The Legitimacy of the Middle Ages: On the Unwritten History of Theory

Article excerpt

Andrew Cole and D. Vance Smith, eds. The Legitimacy of the Middle Ages: On the Unwritten History of Theory. Durham and London: Duke University Press, 2010. Pp. 276. ISBN: 978-0-8223-4644-9. $ 23.95

Scholars devoting their work to the Middle Ages have had to make some noise of late to remind modernists (and particularly theorists) that medievalists have been part of the conversation about modernity for a long time--as long as it has been going on, in fact. Often demonstrated, this fact has not been easy for those working beyond the Middle Ages to notice. Medieval studies occupies the middle ground upon which any view of the antiqui and moderni is taken, even as medieval thinkers took themselves for the moderni that first made this recognition. Collecting essays from a number of literary medievalists who have lately made some noise of their own, Cole and Smith lay claim to the medieval purchase on modernity, arguing from a particular disciplinary position and in a highly abstract philosophical register for their stake to these claims. At this historical moment, therefore, we can read The Legitimacy of the Middle Ages as a work of consolidation (in a number of ways). The collection not only advances the theoretical priority of philosophy in critical discourse, consolidating claims to speak for the vanguard of medieval studies from this position and in this language, but its essays also lay claim to the inheritance of a theoretically rich Marxist historicism in medieval studies--all of which centers on intellectual alignments at Duke, which has exerted a palpable force over Medieval studies for some time. Here lies a partially seen connection among contributors and editors, commentators and press readers, intellectual and idealist authorities.

Where Legitimacy works to remind us again that many of the most important thinkers about history and modernity have been serious scholars of the Middle Ages (Heidegger, Marx, and Hegel as well as Kristeva, Bataille, and Lacan), this collection also seeks to demonstrate that medievalists still produce theory and can contribute to current discussions of history and modernity. Examining various instantiations and interpretations of the secularization thesis and the origin of modernity, the collection charts the disavowal, distancing, and dependence of modernity upon the Middle Ages. I will not summarize the individual essays in the collection. Not only do editors Cole and Smith offer an introduction that situates the essays in a larger conversation about secularization, legitimation, and modernity, each cluster of 3 essays is followed by a summary response by a non-medievalist--not to mention the collection's salutary afterward by Fredric Jameson himself. In much the same way that the collection's essays take up a high level metaengagement with the medievalism of contemporary thinking about time and history, politics and historical action, so this review will engage with the metadiscourse of the book's relation to the fields it addresses.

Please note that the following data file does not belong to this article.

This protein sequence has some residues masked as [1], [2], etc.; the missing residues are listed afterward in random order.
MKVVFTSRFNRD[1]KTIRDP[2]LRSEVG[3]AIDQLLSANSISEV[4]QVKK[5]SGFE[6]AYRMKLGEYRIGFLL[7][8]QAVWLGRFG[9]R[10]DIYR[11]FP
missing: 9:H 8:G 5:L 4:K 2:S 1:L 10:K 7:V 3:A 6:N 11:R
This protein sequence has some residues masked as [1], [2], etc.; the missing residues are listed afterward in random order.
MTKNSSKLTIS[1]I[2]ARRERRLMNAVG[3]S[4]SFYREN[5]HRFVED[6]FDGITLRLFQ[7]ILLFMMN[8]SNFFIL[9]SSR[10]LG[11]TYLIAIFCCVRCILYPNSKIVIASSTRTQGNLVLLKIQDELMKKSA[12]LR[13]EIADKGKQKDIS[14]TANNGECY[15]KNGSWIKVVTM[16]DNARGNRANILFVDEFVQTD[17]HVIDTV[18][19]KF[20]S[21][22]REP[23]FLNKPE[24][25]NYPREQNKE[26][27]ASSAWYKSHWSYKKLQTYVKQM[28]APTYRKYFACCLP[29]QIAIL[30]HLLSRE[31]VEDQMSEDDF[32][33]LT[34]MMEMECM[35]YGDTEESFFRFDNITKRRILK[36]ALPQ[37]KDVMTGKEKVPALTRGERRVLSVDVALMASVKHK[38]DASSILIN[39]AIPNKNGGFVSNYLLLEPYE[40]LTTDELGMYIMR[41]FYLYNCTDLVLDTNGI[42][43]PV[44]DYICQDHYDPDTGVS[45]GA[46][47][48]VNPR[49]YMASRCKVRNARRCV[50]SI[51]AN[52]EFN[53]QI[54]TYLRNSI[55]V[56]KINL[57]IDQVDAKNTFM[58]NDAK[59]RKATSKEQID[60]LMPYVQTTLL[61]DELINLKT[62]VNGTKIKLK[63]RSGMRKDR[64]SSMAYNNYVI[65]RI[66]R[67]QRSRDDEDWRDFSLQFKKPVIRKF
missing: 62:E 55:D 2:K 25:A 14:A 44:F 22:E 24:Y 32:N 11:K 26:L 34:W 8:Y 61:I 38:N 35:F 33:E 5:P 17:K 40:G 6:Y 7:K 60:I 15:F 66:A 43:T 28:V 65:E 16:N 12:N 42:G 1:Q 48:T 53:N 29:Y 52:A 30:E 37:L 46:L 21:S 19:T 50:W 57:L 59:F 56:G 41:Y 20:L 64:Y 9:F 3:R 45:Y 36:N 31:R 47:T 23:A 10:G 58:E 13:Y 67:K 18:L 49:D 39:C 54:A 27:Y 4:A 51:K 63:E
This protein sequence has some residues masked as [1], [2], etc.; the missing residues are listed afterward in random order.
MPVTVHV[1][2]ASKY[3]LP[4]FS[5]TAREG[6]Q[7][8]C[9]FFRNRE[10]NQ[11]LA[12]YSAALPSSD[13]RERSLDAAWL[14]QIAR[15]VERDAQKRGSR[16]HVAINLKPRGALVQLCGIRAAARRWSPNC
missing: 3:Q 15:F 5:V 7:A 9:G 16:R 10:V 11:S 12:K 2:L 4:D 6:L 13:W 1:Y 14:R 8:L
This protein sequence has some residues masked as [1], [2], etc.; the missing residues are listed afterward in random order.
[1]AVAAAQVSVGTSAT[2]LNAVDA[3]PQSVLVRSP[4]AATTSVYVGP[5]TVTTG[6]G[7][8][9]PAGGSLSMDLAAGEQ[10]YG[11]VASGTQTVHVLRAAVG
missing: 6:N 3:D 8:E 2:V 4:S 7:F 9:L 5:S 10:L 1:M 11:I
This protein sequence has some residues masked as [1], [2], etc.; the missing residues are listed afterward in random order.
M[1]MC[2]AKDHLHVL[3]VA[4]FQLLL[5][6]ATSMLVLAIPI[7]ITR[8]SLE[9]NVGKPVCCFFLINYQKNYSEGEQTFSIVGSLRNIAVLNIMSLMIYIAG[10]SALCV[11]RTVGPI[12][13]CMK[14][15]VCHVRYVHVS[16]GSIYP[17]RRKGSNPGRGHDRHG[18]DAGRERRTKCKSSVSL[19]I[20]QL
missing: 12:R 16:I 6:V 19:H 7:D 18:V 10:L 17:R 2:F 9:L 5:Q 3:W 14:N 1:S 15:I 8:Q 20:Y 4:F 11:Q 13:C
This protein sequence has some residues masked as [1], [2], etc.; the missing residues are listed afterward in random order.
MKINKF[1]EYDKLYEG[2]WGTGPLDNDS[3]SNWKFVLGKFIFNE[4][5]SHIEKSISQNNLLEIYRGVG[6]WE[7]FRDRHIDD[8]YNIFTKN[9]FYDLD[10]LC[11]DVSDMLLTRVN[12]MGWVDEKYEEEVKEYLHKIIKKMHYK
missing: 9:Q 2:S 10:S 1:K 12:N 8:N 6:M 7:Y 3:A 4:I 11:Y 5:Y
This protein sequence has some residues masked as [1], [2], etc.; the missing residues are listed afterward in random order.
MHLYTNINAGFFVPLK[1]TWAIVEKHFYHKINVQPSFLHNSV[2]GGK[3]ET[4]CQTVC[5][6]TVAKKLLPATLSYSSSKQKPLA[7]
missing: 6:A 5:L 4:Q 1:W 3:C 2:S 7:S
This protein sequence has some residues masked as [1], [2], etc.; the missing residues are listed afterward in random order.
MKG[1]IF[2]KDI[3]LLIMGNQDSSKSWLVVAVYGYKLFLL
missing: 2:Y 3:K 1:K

Legitimacy puts the Middle Ages on the reading lists of those interested in materialism, periodization, and modernity as it also posits an important new reading list for medievalists (while reviving a very old and doctrinaire set of medieval texts--the once reviled scholastics as well as Augustine--to be considered in new ways). Excavating a long history of scholastic reading and medievalist scholarship too long taken for granted as outside the concerns (or conditions) of modernity, the collection offers a variety of welcome remediations. But it is no easy read. Legitimating their own claim on theory, the contributors to this volume demand their readers work hard, whether it be to understand the philosophical concerns of Heidegger and Hegel or the logic of supercession, sacramentalism, and secularization that have been too neatly conflated to generate moments of radical temporal split between medieval and modern worlds. These essays insistently trouble where those lines have been drawn, when, and for what (then) "present" purposes, as well as their lingering effects. …